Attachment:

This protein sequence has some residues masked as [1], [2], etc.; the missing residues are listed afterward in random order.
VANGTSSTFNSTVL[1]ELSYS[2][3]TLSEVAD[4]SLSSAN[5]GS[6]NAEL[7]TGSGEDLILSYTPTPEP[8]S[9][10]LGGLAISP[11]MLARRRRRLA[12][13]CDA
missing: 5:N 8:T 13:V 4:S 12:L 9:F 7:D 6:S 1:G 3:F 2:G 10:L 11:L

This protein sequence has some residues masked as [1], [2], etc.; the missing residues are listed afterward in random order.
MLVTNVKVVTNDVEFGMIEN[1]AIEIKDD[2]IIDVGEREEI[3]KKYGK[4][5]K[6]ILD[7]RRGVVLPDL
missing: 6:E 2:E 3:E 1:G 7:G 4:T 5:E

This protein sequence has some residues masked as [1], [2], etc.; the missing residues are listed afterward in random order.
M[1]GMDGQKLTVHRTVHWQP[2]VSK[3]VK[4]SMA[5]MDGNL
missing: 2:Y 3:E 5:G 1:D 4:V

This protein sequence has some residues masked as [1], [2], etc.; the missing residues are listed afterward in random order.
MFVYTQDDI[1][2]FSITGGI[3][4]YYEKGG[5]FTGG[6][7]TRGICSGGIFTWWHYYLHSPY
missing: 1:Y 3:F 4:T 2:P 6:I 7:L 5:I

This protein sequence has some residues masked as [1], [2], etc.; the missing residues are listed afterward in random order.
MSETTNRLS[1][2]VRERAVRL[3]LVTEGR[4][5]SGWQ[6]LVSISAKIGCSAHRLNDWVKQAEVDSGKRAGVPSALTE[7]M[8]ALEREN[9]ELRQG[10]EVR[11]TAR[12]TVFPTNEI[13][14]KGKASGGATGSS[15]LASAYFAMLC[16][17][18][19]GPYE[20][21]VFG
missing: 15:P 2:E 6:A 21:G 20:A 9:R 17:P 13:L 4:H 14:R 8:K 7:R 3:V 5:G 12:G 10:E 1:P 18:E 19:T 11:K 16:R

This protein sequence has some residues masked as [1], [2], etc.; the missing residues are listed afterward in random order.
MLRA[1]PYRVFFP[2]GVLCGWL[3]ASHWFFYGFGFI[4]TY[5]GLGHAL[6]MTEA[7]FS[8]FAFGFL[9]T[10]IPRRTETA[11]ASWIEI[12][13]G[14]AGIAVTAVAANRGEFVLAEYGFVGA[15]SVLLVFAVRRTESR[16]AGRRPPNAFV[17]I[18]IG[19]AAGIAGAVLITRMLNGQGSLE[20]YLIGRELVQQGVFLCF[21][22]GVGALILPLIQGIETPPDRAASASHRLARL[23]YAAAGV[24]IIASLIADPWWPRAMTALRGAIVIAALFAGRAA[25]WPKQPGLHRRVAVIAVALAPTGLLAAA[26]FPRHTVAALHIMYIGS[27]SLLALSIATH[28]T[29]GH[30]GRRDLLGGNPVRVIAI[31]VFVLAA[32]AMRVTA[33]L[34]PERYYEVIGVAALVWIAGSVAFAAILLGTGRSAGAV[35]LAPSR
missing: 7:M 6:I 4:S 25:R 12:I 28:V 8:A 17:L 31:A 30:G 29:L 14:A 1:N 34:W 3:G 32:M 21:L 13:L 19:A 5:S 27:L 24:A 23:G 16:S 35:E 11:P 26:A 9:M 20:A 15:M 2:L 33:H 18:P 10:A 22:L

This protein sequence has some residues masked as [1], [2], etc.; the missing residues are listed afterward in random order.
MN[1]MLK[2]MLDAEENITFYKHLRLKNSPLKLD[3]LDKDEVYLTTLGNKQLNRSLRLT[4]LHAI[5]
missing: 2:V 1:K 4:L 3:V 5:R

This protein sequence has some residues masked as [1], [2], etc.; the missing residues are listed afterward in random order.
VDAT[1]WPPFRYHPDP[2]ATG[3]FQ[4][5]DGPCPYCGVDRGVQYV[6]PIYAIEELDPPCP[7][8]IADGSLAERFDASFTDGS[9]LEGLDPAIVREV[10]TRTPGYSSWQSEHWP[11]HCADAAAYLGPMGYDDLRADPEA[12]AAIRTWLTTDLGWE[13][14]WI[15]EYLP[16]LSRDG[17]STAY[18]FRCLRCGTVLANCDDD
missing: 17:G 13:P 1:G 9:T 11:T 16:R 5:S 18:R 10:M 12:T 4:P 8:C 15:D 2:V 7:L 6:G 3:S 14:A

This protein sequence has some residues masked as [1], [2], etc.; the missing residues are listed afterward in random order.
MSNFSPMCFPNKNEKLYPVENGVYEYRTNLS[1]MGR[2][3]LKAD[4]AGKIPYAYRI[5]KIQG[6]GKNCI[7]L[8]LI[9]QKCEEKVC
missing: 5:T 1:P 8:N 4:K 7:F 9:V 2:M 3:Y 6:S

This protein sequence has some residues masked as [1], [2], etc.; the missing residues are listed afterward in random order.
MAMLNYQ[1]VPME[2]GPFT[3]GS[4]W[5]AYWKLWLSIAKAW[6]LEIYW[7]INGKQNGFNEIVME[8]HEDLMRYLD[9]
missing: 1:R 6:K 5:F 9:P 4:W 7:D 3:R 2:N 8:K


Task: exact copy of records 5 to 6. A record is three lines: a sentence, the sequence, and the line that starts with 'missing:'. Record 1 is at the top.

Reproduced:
This protein sequence has some residues masked as [1], [2], etc.; the missing residues are listed afterward in random order.
MSETTNRLS[1][2]VRERAVRL[3]LVTEGR[4][5]SGWQ[6]LVSISAKIGCSAHRLNDWVKQAEVDSGKRAGVPSALTE[7]M[8]ALEREN[9]ELRQG[10]EVR[11]TAR[12]TVFPTNEI[13][14]KGKASGGATGSS[15]LASAYFAMLC[16][17][18][19]GPYE[20][21]VFG
missing: 15:P 2:E 6:A 21:G 20:A 9:R 17:P 13:L 4:H 14:R 8:K 7:R 3:V 5:G 12:G 10:E 1:P 18:E 19:T 11:K 16:R

This protein sequence has some residues masked as [1], [2], etc.; the missing residues are listed afterward in random order.
MLRA[1]PYRVFFP[2]GVLCGWL[3]ASHWFFYGFGFI[4]TY[5]GLGHAL[6]MTEA[7]FS[8]FAFGFL[9]T[10]IPRRTETA[11]ASWIEI[12][13]G[14]AGIAVTAVAANRGEFVLAEYGFVGA[15]SVLLVFAVRRTESR[16]AGRRPPNAFV[17]I[18]IG[19]AAGIAGAVLITRMLNGQGSLE[20]YLIGRELVQQGVFLCF[21][22]GVGALILPLIQGIETPPDRAASASHRLARL[23]YAAAGV[24]IIASLIADPWWPRAMTALRGAIVIAALFAGRAA[25]WPKQPGLHRRVAVIAVALAPTGLLAAA[26]FPRHTVAALHIMYIGS[27]SLLALSIATH[28]T[29]GH[30]GRRDLLGGNPVRVIAI[31]VFVLAA[32]AMRVTA[33]L[34]PERYYEVIGVAALVWIAGSVAFAAILLGTGRSAGAV[35]LAPSR
missing: 7:M 6:I 4:S 25:R 12:I 28:V 8:A 17:L 31:A 30:G 29:L 14:A 1:N 34:W 3:G 32:M 21:L 13:L 19:A 5:S 27:L 24:A 23:G 16:S 35:E 11:P 26:A 9:M 20:A 15:M 2:L 33:H 18:P 10:A 22:L